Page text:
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Battle of the Big Tops 

The acrobatic, emotional brilliance of Cirque Éloize

Wednesday, Sep 25 2002
In recent years, Montreal has become the birthplace of a new brand of theater called cirque nouveau -- a highly acrobatic, animal-free breed of circus with a European flair. Anyone with a finger on the pulse of the 21st-century arts world -- or anyone with a pulse, period -- is likely familiar with Cirque du Soleil, but a lesser-known troupe called Cirque Éloize has been giving the internationally recognized company a run for its money.

Like Soleil, Éloize doesn't skimp on sass or sportsmanship, but the 13-member group stands apart from its main competition in a couple of ways. For one thing, its name is funkier; pronounced "el-was," it's a colloquialism for "flashes of heat lighting," which can be seen on the horizon in the Magdalen Islands, the home of Éloize's seven founders. More significantly, under Artistic Director Jeannot Painchaud the dance-theater troupe strives to do more than thrill audiences with airborne feats such as mastery of the bascule (teeterboard), the banquine (human strength balancing act), and the trapeze: Éloize's work also creates an emotional connection between its characters and the audience, a task that Soleil has not taken on explicitly. Its members not only sing, dance, and play music, but also act, and the works have both a time line and a loose poetic narrative.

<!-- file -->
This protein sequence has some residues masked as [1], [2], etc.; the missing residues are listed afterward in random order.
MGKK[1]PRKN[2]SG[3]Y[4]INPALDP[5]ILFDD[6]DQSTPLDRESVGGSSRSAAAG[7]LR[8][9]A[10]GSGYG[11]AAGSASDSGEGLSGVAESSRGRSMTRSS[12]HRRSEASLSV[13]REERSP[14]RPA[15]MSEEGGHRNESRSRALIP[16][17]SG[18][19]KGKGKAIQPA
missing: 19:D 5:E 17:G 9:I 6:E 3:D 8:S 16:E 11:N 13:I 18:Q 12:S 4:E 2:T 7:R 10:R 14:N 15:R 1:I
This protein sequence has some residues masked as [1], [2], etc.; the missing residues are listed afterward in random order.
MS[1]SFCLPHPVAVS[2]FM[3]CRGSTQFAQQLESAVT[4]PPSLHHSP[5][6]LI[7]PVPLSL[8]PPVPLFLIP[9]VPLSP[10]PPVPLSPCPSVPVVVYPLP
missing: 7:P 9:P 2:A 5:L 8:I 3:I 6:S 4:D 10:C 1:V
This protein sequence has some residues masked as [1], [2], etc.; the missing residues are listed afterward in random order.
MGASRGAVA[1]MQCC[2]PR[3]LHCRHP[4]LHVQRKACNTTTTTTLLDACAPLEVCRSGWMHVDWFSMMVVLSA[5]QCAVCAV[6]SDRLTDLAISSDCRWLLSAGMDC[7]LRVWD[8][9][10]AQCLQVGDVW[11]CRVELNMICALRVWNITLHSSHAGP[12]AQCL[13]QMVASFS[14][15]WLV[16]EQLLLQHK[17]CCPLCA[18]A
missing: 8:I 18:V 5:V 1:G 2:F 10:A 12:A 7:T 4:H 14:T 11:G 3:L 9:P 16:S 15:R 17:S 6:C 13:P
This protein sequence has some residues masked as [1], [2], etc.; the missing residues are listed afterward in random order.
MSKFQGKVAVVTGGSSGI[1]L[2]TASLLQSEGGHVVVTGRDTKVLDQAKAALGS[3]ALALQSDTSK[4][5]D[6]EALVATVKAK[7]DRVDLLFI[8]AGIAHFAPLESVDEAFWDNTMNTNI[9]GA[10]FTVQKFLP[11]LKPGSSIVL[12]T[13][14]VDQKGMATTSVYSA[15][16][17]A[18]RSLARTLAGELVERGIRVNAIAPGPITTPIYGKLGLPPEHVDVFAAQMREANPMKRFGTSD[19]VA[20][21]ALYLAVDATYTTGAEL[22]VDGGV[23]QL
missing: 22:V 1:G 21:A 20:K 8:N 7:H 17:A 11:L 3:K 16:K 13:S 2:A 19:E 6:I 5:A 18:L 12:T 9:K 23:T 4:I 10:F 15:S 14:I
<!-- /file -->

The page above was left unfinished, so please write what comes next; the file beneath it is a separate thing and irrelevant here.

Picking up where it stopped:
The current show takes place between dusk and dawn against the mystical backdrop of a nighttime carnival. Titled Nomade, the piece -- which is influenced by the ancient traditions of Roma culture -- transforms the stage into a colorful caravan filled with children of the desert and creatures of the night. Éloize's two-hour performance propels us into the wee hours with a score that contains lyrics in the company's own invented language, a dialect meant to convey the show's universal gesture.

About The Author

Karen Macklin


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